Photo Uploaded: Oct 20 2013 11:45:34 GMT Taken: 2013:10:19 22:05:28 Manufacturer: HTC Camera: HTC One X Aperture: F2 Shutter: 7/100 sec ISO: 800 Flash: No (Turned off)
To Weave a Pattern That is Seamless (photo by Stephen)
I’ve had a few health issues over the past couple of years – I won’t bore you withal the details, but I ended up saying to my GP;
“My right hand doesn’t let me play the piano or the organ, my left shoulder won’t let me play the cello or double bass and I’ve lost my voice so I can’t sing. I’m a musician – what am I supposed to do?”
“Compose something for ME to sing!” was her reply!
Emma sings with “Tarantara”, a superb choir based in Stratford on Avon which sings in a wide range of styles and genres, and whose members are obviously having a whale of a time when they perform. It is conducted by Jonathan Hill, who was a colleague of mine 30 odd years ago when he was Head of Music in one of the 13 schools where I taught cello.
So I did just that. I thought about it for a while, searching for some suitable lyrics, and then asked her if she had anything in mind. She suggested a poem which she and husband, Garry, had chosen to have as a reading at their wedding.
“What is a Soul Mate?”
If you have found a smile that is the sweetest one you’ve known,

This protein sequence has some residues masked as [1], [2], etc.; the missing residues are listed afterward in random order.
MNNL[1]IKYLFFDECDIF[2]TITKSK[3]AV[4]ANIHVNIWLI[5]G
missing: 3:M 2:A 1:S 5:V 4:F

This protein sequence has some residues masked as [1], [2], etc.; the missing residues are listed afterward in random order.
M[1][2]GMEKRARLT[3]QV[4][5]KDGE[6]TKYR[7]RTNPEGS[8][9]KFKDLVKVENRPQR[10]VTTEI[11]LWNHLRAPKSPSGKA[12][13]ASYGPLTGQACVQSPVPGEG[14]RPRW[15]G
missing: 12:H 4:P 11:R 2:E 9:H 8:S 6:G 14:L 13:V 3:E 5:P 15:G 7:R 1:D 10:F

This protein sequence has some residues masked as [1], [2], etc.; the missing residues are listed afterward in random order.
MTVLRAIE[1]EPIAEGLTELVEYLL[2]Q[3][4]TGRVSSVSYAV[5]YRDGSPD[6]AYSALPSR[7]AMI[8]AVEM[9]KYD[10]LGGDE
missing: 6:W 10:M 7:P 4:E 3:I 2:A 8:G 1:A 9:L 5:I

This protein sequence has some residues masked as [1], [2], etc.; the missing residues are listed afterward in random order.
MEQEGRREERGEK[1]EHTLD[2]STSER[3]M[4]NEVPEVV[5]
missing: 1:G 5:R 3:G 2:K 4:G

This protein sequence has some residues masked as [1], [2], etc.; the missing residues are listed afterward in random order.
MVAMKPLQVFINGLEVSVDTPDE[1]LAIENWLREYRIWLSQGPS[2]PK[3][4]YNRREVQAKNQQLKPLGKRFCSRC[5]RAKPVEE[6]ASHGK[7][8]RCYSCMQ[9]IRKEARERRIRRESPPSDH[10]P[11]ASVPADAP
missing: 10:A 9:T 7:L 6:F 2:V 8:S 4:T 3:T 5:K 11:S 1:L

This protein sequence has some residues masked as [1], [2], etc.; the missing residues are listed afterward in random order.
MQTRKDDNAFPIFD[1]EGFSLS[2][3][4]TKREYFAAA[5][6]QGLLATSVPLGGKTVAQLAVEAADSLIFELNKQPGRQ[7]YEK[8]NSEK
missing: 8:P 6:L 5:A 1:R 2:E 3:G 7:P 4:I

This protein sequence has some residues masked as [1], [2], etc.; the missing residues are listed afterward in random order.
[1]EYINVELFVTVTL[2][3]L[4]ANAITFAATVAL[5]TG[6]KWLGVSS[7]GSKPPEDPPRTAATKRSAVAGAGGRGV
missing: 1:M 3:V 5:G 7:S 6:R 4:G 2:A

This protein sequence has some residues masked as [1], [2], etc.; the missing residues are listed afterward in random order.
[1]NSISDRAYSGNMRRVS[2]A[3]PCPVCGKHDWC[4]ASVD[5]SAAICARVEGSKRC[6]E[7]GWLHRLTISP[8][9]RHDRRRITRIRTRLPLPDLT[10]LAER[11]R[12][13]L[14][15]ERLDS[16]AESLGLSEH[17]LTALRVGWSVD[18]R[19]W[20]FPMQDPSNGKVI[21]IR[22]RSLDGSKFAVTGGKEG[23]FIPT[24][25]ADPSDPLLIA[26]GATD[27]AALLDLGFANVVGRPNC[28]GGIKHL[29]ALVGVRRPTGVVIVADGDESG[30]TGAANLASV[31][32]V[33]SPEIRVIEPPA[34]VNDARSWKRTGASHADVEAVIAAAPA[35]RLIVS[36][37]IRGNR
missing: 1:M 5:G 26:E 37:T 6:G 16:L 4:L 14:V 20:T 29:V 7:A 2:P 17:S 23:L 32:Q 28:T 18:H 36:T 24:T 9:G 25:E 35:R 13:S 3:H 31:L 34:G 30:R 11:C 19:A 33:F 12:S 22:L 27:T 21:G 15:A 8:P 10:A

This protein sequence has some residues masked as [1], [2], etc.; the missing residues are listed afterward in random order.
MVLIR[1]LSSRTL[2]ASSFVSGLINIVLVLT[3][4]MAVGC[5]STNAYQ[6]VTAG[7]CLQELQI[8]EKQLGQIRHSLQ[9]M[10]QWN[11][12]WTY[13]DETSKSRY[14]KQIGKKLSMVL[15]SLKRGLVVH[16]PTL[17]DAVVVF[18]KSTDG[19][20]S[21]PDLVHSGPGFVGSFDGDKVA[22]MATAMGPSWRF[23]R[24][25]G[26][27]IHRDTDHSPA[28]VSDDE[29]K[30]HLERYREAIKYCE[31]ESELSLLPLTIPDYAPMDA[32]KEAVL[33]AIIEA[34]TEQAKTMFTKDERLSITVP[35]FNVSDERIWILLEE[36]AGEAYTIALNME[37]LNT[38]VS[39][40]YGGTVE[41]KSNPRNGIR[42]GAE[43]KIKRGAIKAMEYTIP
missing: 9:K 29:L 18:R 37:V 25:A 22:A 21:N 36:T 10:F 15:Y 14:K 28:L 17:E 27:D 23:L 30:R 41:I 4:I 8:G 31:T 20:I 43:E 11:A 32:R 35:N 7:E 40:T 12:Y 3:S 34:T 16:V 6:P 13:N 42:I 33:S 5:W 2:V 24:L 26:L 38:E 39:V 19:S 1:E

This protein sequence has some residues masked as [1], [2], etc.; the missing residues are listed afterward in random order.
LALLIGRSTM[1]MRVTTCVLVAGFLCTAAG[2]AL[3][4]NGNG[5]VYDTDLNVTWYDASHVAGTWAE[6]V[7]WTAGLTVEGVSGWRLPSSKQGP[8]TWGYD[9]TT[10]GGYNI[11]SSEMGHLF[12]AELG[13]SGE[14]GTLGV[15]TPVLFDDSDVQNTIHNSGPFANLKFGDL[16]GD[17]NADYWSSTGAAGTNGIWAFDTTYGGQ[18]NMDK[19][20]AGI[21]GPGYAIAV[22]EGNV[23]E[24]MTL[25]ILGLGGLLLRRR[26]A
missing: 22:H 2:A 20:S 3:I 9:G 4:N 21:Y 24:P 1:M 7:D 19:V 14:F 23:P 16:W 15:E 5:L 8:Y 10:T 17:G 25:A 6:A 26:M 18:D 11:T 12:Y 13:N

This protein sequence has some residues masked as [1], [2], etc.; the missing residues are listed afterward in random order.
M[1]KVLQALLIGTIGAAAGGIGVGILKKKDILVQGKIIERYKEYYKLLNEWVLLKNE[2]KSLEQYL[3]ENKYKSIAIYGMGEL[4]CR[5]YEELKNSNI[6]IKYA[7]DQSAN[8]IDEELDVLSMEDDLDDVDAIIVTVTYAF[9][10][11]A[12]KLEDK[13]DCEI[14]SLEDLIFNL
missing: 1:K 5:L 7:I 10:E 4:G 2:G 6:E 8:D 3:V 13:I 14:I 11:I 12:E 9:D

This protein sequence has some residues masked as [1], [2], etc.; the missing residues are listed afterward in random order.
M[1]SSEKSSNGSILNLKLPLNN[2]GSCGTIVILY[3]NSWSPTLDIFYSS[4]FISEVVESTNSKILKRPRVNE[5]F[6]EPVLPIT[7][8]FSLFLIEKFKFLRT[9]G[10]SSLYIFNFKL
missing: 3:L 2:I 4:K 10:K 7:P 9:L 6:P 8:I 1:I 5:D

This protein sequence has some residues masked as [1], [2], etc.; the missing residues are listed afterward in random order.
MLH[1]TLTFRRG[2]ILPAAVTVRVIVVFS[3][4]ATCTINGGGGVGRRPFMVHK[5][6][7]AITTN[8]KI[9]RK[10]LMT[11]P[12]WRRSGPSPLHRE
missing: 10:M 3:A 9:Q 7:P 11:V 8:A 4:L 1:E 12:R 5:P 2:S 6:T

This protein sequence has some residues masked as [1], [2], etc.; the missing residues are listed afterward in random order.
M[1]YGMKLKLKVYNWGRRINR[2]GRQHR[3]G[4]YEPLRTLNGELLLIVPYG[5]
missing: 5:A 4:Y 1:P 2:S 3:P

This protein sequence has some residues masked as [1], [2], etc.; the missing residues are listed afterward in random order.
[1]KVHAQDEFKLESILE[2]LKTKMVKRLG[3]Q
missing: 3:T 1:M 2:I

If you have heard, within a voice, the echoes of your own,
If you have felt a touch that stirs the longings of your heart,
And still can feel that closeness in the moments you’re apart,
If you have filled with wonder at the way two lives can blend
To weave a perfect pattern that is seamless, end to end,
If you believe some things in life are simply meant to be,
Then you have found your soul mate, your heart’s own destiny.
I could hear Emma singing it in my head almost immediately and set to work. In October last year it was done and ready and I took her a copy straight away along with a recording of my daughter, Marianne, who has a similar voice, singing it for her. Emma loved it and Garry was very moved.
Last night, 19th October 2013, Emma performed it for the first time at a Tarantara concert in Stratford Methodist Church and I was privileged to be asked to accompany her.
I would love to make this song available from my website but my dilemma is that I cannot find out who Emily Matthews is to know whether the words are in copyright. The poem is available all over the internet in various websites, always giving credit to the writer but never with a copyright sign. Can anybody tell me whether I can publish my setting of her words legally?